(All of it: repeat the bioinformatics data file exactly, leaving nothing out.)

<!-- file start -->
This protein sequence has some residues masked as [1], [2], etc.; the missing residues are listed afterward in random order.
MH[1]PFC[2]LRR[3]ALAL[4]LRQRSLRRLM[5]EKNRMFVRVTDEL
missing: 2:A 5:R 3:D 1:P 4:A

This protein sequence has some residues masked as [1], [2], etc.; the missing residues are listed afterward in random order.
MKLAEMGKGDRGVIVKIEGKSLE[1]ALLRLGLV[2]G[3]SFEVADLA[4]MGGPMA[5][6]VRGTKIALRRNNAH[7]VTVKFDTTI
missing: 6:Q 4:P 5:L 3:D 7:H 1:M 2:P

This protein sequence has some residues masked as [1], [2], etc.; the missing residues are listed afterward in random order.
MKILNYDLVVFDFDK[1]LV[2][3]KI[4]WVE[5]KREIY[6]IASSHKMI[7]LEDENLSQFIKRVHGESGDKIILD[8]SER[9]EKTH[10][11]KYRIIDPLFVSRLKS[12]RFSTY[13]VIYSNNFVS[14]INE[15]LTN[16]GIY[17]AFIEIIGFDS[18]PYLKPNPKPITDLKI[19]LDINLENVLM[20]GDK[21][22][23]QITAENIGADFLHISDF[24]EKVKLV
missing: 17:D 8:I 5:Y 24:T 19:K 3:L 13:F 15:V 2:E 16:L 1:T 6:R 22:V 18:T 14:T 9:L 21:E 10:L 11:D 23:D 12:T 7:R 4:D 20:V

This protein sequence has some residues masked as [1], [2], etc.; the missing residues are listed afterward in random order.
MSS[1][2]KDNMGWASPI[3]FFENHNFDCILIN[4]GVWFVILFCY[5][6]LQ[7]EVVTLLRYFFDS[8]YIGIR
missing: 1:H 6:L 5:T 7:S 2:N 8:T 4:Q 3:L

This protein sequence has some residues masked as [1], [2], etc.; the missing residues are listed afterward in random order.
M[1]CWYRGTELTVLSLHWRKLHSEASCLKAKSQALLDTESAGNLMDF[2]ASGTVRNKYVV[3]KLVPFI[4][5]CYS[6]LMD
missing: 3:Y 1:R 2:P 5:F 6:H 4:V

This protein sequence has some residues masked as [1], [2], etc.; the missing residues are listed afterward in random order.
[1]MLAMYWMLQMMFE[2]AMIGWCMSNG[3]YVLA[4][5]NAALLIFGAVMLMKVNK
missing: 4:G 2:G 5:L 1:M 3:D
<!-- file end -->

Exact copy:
This protein sequence has some residues masked as [1], [2], etc.; the missing residues are listed afterward in random order.
MH[1]PFC[2]LRR[3]ALAL[4]LRQRSLRRLM[5]EKNRMFVRVTDEL
missing: 2:A 5:R 3:D 1:P 4:A

This protein sequence has some residues masked as [1], [2], etc.; the missing residues are listed afterward in random order.
MKLAEMGKGDRGVIVKIEGKSLE[1]ALLRLGLV[2]G[3]SFEVADLA[4]MGGPMA[5][6]VRGTKIALRRNNAH[7]VTVKFDTTI
missing: 6:Q 4:P 5:L 3:D 7:H 1:M 2:P

This protein sequence has some residues masked as [1], [2], etc.; the missing residues are listed afterward in random order.
MKILNYDLVVFDFDK[1]LV[2][3]KI[4]WVE[5]KREIY[6]IASSHKMI[7]LEDENLSQFIKRVHGESGDKIILD[8]SER[9]EKTH[10][11]KYRIIDPLFVSRLKS[12]RFSTY[13]VIYSNNFVS[14]INE[15]LTN[16]GIY[17]AFIEIIGFDS[18]PYLKPNPKPITDLKI[19]LDINLENVLM[20]GDK[21][22][23]QITAENIGADFLHISDF[24]EKVKLV
missing: 17:D 8:I 5:Y 24:T 19:K 3:L 13:F 15:V 2:E 16:L 1:T 6:R 22:V 18:T 14:T 9:L 21:E 10:L 11:D 23:D 12:T 7:R 4:D 20:V

This protein sequence has some residues masked as [1], [2], etc.; the missing residues are listed afterward in random order.
MSS[1][2]KDNMGWASPI[3]FFENHNFDCILIN[4]GVWFVILFCY[5][6]LQ[7]EVVTLLRYFFDS[8]YIGIR
missing: 1:H 6:L 5:T 7:S 2:N 8:T 4:Q 3:L

This protein sequence has some residues masked as [1], [2], etc.; the missing residues are listed afterward in random order.
M[1]CWYRGTELTVLSLHWRKLHSEASCLKAKSQALLDTESAGNLMDF[2]ASGTVRNKYVV[3]KLVPFI[4][5]CYS[6]LMD
missing: 3:Y 1:R 2:P 5:F 6:H 4:V

This protein sequence has some residues masked as [1], [2], etc.; the missing residues are listed afterward in random order.
[1]MLAMYWMLQMMFE[2]AMIGWCMSNG[3]YVLA[4][5]NAALLIFGAVMLMKVNK
missing: 4:G 2:G 5:L 1:M 3:D